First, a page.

I asked the question at the very end of an agent focus group I conducted this week for our Inside program:
Would you pay $3,000 per year for Realtor Association dues if it meant a million unproductive agents would drop out of the business?
“In a heartbeat.”
“$3,000? I’d pay $5,000.”
That was three of them. The other two weren’t so sure. They valued the vitality that comes from new blood, and the political power that comes from big numbers.
These were very smart pros. Thoughtful people. And, together, they pretty much summed up the paradox of organized real estate: what keeps you strong may eventually destroy you.
I think we’ve all internalized the “raise the bar” debate at this point. And lord knows, I have sermonized about the scandal of letting forth a plague of ill-prepared Realtors upon the world for years here, to no effect.
In any event, a surprising number of people seem content to simply pick the first agent that responds to them anyway, so perhaps none of it matters. I mean, I don’t think one should go to Tijuana for plastic surgery, but people do. Maybe I’m the one who’s off base. No butt lift for me!
Clearly, the bar isn’t going to be raised from its subterranean depths. It’s not gonna happen. New licensees are the empty calories feeding too many organizations right now.
My point in bringing this up at all is to think about what it means that this is the case.
On the one hand, a million “surplus” Realtors can be seen as an ingenious defense. Like a pit of quicksand surrounding a deep-jungle encampment, this mass of agents presents an obstacle in which those who seek to change real estate sink slowly and consciously, knowing as they drop exactly what kind of mess they’ve gotten themselves into.
Every low-producing agent has a sister-in-law, uncle, or church friend who will hire them; every Realtor who does no business pays their dues.
This makes it very hard for disrupters to gain critical mass, or for policymakers to push for change.
This is why Opendoor, while fabulously financed and very successful, still only sells a few thousand homes each quarter, seven years in. It’s why the episodic scrutiny from entities like the DOJ, FTC, and the United States Congress has, as yet, had little consequence.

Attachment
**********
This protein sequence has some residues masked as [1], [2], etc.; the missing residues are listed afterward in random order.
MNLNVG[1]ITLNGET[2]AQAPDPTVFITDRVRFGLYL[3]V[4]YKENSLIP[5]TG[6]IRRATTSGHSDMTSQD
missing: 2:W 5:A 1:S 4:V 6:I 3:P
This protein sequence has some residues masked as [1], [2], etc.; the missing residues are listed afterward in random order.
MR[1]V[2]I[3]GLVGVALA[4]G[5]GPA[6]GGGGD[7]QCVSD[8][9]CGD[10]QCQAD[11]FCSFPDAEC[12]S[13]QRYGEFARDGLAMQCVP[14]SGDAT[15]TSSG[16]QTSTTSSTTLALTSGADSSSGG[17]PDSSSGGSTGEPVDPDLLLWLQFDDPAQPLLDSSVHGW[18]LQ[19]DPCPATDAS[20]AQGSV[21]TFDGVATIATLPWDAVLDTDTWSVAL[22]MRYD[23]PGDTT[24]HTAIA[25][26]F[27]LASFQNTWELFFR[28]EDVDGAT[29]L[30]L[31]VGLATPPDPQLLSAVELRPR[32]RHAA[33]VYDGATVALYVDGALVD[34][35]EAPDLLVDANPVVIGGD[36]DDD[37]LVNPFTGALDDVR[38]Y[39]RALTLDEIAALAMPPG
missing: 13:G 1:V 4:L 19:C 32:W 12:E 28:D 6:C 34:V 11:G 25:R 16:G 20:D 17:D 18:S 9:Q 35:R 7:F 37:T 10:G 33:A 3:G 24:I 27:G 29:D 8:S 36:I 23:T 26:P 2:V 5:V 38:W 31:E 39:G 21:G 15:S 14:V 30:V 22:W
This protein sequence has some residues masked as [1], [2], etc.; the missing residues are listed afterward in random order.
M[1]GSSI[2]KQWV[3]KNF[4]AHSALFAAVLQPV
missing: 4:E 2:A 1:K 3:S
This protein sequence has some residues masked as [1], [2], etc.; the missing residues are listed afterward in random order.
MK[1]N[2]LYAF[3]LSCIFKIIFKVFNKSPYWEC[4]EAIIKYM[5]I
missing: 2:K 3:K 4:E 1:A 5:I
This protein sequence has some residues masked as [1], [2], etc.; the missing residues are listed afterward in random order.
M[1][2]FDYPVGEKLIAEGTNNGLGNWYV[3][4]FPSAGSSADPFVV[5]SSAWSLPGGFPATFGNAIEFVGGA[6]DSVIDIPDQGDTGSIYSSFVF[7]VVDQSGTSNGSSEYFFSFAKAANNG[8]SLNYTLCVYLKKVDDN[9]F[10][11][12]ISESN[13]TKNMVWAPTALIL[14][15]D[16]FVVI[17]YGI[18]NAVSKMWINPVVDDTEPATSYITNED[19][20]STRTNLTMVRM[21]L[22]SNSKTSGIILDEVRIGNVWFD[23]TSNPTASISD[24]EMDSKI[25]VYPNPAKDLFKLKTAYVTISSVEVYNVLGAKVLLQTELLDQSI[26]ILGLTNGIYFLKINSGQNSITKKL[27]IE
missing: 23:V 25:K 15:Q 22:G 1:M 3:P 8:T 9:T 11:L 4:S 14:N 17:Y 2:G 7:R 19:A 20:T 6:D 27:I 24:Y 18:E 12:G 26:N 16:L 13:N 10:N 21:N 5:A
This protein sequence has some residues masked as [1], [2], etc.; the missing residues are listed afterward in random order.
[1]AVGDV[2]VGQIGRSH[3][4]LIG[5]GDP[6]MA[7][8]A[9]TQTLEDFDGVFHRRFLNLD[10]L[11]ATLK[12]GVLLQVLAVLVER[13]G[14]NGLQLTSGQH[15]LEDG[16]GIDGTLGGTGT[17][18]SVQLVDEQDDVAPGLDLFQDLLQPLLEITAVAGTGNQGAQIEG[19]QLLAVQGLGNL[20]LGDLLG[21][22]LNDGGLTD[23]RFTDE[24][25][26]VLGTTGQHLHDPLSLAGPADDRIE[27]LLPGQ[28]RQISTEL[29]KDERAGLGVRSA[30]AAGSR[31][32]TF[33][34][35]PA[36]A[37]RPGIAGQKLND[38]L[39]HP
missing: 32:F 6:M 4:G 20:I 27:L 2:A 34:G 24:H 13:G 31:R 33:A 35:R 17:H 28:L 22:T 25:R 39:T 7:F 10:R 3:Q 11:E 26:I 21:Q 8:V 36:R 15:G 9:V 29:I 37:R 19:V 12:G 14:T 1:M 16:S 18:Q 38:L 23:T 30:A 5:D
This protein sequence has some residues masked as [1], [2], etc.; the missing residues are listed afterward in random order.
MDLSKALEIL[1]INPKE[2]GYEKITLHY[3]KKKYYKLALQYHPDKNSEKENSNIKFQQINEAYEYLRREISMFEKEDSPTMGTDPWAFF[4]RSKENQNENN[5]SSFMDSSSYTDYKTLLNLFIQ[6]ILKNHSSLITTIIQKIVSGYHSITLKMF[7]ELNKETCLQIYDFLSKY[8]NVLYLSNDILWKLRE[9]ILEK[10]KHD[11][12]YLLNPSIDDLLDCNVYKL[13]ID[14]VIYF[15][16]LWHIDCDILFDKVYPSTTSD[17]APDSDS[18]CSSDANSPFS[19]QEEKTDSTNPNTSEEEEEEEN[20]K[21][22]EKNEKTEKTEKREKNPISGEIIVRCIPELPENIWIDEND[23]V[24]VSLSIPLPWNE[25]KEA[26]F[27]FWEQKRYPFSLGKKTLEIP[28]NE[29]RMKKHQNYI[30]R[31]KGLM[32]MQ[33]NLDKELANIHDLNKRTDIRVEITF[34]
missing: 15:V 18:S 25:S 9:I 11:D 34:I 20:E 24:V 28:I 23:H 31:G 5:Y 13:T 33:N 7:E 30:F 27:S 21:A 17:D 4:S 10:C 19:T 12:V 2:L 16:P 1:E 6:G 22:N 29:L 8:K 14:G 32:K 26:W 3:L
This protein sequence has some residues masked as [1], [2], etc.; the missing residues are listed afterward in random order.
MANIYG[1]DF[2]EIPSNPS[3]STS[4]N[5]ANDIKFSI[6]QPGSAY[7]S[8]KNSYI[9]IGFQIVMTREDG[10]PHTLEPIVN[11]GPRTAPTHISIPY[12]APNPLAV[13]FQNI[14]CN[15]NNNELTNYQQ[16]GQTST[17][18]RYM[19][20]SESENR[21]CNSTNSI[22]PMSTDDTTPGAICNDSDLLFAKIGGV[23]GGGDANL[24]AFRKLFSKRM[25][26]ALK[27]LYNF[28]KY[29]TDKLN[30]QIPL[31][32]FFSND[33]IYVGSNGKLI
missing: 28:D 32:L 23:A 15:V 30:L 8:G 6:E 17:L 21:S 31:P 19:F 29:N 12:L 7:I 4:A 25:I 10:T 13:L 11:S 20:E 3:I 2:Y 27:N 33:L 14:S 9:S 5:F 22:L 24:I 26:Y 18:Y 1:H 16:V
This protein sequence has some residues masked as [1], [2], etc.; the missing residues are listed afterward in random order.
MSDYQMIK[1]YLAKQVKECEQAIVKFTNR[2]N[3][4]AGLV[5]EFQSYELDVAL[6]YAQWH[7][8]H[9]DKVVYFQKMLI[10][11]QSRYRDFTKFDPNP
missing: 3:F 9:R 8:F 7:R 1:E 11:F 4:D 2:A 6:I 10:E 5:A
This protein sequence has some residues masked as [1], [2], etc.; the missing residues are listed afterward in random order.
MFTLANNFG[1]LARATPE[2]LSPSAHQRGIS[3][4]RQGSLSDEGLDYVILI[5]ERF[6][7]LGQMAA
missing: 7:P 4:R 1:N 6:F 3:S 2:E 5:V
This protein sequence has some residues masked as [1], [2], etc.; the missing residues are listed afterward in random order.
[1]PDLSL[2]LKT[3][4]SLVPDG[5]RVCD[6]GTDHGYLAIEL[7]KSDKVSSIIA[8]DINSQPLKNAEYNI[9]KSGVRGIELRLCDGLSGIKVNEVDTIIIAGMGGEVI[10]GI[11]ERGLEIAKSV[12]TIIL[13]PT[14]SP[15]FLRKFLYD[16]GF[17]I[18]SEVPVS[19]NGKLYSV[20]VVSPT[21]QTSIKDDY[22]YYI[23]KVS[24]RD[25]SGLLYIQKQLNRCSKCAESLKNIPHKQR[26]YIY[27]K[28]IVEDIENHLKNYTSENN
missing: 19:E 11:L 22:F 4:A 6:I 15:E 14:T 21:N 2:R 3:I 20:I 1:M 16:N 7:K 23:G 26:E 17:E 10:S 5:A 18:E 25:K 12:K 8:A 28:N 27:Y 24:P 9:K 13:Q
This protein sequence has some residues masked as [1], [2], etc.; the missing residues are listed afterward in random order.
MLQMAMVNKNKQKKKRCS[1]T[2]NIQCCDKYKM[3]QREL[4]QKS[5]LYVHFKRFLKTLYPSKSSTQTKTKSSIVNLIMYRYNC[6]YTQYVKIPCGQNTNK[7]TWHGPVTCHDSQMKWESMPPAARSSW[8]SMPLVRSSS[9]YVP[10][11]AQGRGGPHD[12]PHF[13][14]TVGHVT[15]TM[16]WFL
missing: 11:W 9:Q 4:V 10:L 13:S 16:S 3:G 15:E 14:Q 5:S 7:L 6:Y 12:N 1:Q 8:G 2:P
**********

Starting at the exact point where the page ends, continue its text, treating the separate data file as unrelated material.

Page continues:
Recently, I spoke with Guy Gal, CEO of Side. He shared his vision for a real estate future dominated by thousands of local, boutique brands run by hyper-professional practitioners. I remarked that this was going to take a long, long time to realize. He agreed, and suggested that it might be 10 or 20 years.
This from a man who runs a high-growth startup currently valued at $1.5 billion.
So if you kinda like the way things are, maybe being surrounded by hundreds of thousands of unserious licensees is a perfectly fine state of affairs. They are your flak jacket in the war for the future of real estate.
But on the other hand… yowza. Talk about a devil’s bargain. Tolerating a low standard of practice in this business presents plenty of vulnerabilities if you’re into preserving the status quo.
I’ve always said that “portals” would never have come into existence if agents had simply kept their past clients close. The agent masses weren’t capable of doing this, or just didn’t care too, and the opportunity to turn listings and eyeballs into leads was opened.
Right now, the fact that so many Realtors are chasing so little inventory makes it virtually impossible to pre-empt commission compression and alternative business models. If you had 100,000 Realtors divvying up 6 million sides, many agents and teams could run leaner, taking the wind out of the sails of those who enter the industry animated by a spirit of outrage at transaction costs.
You can’t do that with 1.5 million mouths to feed.
From racial steering to buy-side commission steering, accepting a low standard goads those who, rightly, dig deeper in an effort to remedy abuses.
The low bar comes at a cost — one that has been deferred a long, long time.
It will likely come due.
And that will have consequences.
Enjoy the long weekend.